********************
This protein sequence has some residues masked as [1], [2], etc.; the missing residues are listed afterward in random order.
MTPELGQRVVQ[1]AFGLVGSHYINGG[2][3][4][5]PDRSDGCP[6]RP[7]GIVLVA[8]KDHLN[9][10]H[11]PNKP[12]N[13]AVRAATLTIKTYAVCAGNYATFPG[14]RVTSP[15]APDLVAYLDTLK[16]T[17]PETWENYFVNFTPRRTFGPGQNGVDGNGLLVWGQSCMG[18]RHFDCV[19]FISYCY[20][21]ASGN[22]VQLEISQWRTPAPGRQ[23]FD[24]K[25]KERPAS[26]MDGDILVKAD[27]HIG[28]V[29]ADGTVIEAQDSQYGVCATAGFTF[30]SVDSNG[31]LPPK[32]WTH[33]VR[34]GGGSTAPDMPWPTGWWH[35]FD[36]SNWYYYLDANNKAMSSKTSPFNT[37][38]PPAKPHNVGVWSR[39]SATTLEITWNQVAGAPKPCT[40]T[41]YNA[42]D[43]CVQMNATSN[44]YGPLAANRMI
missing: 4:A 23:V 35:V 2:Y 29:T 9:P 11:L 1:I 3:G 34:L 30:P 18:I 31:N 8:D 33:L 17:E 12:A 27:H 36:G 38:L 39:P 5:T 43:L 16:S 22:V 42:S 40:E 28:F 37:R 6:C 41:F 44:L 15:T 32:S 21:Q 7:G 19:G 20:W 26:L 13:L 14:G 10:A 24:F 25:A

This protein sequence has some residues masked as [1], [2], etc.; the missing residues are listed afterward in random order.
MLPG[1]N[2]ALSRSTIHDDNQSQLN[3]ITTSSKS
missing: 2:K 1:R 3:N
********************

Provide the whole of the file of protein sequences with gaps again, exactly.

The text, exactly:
This protein sequence has some residues masked as [1], [2], etc.; the missing residues are listed afterward in random order.
MTPELGQRVVQ[1]AFGLVGSHYINGG[2][3][4][5]PDRSDGCP[6]RP[7]GIVLVA[8]KDHLN[9][10]H[11]PNKP[12]N[13]AVRAATLTIKTYAVCAGNYATFPG[14]RVTSP[15]APDLVAYLDTLK[16]T[17]PETWENYFVNFTPRRTFGPGQNGVDGNGLLVWGQSCMG[18]RHFDCV[19]FISYCY[20][21]ASGN[22]VQLEISQWRTPAPGRQ[23]FD[24]K[25]KERPAS[26]MDGDILVKAD[27]HIG[28]V[29]ADGTVIEAQDSQYGVCATAGFTF[30]SVDSNG[31]LPPK[32]WTH[33]VR[34]GGGSTAPDMPWPTGWWH[35]FD[36]SNWYYYLDANNKAMSSKTSPFNT[37][38]PPAKPHNVGVWSR[39]SATTLEITWNQVAGAPKPCT[40]T[41]YNA[42]D[43]CVQMNATSN[44]YGPLAANRMI
missing: 4:A 23:V 35:V 2:Y 29:T 9:P 11:L 1:I 3:G 34:L 30:P 18:I 31:N 8:D 33:L 17:E 12:A 27:H 36:G 38:L 39:P 5:T 43:L 16:S 22:V 42:S 40:E 28:F 37:R 6:C 41:F 44:L 15:T 32:S 21:Q 7:G 19:G 20:W 26:L 13:L 14:G 10:A 24:F 25:A

This protein sequence has some residues masked as [1], [2], etc.; the missing residues are listed afterward in random order.
MLPG[1]N[2]ALSRSTIHDDNQSQLN[3]ITTSSKS
missing: 2:K 1:R 3:N